Casey Anthony Spoke Out About Her Daughter's Death
It's been almost six years since the murder trial for the death of Caylee Anthony captured America's macabre fascination, and all that time the woman at the center of the case has remained silent — until this week. Casey Anthony finally spoke out about her daughter's death Monday in an extended interview with the Associated Press, divulging about her life after the trial and what she really thinks happened to her daughter.
The mysterious circumstances surrounding Caylee's death led to a media frenzy the likes of which had rarely been seen, even in other celebrity cases like the murder trial of O.J. Simpson. Caylee's grandmother reported her disappearance to the police on July 15, about a month after the last time she had been seen alive. Anthony struggled to provide an explanation for why she hadn't informed authorities that her daughter was missing sooner, and her false statements about whom she had told and what she thought had happened eventually led to her only conviction in the trial, providing false information to law enforcement.
Almost six months after she was seen alive for the last time, Caylee's body was found in a trash bag in the woods. In 2011 when the trial commenced, the world followed along as talking heads screamed about Anthony's alleged guilt; the case also dominated social media all the way to the verdict's announcement.
Anthony told the AP she gets why the world made the conclusions that it did about her guilt. "I understand the reasons people feel about me. I understand why people have the opinions that they do," Anthony said. But she has still remained adamant that she doesn't know how Caylee died.
Everyone has their theories, I don't know. As I stand here today I can't tell you one way or another. The last time I saw my daughter I believed she was alive and was going to be OK, and that's what was told to me.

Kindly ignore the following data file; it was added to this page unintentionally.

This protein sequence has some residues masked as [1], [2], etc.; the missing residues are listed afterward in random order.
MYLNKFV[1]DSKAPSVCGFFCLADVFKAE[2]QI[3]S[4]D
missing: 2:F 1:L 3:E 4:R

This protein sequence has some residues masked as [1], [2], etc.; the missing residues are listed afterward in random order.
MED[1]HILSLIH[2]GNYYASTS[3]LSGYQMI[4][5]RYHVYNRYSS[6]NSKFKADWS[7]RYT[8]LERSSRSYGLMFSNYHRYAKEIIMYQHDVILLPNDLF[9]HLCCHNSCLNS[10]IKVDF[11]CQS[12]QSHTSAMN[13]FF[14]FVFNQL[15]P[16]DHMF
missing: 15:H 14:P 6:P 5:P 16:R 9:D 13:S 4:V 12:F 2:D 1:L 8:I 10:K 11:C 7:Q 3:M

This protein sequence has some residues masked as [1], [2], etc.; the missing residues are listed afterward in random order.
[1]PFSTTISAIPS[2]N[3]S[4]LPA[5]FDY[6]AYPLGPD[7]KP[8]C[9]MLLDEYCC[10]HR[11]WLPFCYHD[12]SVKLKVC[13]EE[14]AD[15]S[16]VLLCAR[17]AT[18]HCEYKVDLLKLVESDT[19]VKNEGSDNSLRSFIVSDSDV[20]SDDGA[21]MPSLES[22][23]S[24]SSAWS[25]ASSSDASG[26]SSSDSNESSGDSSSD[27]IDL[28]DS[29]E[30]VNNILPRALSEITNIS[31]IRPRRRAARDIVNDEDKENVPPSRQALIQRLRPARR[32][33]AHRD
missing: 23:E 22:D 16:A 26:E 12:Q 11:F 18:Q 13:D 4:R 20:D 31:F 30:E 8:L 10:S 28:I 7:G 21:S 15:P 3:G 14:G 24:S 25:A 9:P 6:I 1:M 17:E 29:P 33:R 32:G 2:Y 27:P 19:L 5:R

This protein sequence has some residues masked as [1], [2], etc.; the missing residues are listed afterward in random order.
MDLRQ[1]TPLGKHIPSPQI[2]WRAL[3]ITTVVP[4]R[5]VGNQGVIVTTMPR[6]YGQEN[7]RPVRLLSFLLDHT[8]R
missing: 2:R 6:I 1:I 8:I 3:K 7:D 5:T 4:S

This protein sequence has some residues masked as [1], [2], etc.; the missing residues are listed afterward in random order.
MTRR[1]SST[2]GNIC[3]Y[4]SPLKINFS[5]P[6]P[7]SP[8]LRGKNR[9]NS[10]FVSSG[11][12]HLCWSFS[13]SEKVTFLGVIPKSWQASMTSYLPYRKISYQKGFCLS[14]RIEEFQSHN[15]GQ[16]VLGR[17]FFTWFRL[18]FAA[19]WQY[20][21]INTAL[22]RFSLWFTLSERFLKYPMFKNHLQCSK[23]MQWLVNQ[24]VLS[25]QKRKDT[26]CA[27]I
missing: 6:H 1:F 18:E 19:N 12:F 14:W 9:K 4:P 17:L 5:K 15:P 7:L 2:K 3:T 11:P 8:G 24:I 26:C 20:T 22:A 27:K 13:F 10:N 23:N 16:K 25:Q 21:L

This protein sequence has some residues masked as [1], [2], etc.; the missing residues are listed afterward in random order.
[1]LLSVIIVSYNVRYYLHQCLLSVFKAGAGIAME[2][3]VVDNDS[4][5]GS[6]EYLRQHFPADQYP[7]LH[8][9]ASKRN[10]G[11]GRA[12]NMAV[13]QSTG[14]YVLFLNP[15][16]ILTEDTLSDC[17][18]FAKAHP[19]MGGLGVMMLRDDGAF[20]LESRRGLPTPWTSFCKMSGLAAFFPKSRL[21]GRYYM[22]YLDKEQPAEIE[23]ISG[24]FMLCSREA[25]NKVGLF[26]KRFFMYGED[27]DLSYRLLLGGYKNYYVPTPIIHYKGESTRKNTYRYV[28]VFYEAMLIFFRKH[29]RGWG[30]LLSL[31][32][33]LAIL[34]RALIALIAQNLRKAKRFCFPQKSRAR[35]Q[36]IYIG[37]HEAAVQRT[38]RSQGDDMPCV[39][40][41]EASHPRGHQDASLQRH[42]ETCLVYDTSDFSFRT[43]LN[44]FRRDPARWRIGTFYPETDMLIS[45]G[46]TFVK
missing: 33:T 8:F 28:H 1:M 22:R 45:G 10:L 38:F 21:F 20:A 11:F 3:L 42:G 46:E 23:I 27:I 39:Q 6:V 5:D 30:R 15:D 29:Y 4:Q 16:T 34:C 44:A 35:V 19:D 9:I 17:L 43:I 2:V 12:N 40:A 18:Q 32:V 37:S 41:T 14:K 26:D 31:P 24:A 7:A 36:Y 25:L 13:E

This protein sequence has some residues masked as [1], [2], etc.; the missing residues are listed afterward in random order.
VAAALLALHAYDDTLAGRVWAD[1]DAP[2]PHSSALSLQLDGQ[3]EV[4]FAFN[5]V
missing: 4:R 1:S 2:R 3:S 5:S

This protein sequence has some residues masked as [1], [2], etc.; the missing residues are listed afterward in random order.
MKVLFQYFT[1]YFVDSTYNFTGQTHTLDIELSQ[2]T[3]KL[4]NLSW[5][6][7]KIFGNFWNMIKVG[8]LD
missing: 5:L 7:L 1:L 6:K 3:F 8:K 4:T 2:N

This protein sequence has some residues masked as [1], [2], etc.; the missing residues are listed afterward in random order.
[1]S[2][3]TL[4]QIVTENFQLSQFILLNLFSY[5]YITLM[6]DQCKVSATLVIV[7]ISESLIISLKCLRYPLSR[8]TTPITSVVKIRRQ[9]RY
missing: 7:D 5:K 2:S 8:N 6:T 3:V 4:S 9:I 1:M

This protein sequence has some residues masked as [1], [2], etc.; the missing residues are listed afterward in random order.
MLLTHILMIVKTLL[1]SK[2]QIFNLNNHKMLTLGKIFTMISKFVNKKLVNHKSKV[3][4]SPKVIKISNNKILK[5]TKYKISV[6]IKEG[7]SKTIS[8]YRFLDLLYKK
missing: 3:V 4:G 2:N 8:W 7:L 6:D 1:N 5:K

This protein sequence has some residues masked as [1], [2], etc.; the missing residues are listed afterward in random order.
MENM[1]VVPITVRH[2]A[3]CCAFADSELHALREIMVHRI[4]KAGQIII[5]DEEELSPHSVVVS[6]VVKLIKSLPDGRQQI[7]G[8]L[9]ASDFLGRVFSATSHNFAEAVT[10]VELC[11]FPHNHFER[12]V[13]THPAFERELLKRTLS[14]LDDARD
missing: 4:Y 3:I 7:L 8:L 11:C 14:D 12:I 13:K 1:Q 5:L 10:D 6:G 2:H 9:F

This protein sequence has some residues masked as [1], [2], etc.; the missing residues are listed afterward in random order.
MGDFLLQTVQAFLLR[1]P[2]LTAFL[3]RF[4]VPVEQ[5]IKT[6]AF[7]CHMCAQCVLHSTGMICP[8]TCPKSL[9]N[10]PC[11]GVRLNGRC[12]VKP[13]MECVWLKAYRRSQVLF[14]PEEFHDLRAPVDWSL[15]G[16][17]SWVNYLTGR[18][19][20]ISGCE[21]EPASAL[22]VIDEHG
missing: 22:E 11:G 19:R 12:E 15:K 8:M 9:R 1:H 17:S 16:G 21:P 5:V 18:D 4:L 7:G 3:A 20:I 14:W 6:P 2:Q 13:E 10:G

Anthony's trial was a culturally revealing moment for the United States as the ambiguities of the case created strong, polarized opinions about the defendant, many of them predicated on her youth and gender. Although she never mentions in the interview whether she thinks sexism shaped her treatment by the public, many believe it was undeniably a factor. The young mother was eviscerated daily online for years, even long after the case ended.
"She looks pale and frail, with her hair back in a ponytail like a cheerleader," former HLN personality Nancy Grace once commented about Anthony's appearance in court. The then-recent advent of social media allowed online discussion and theories about the trial to blossom largely unchecked, which led to her harsh treatment in the court of public opinion, even though the legal court found Anthony not responsible for Caylee's death. Now that she's back in the news, the comments have started up again already.
According to her interview, Anthony derives much of her purpose in life now from her work as a legal investigator with the firm that represented her in her own trial — her social life doesn't get very far after she first introduces herself. "I love the fact that I have a unique perspective and I get a chance to do for other people what so many others have done for me," Anthony said.
Anthony seems comfortable with her circumstances, which is certain to be viewed by the public as either a sign of her guilt or innocence, depending on preconceived notions about the case. But she says she doesn't care either way. "I don't give a s--- about what anyone thinks about me, I never will," Anthony told the AP. "I'm OK with myself, I sleep pretty good at night."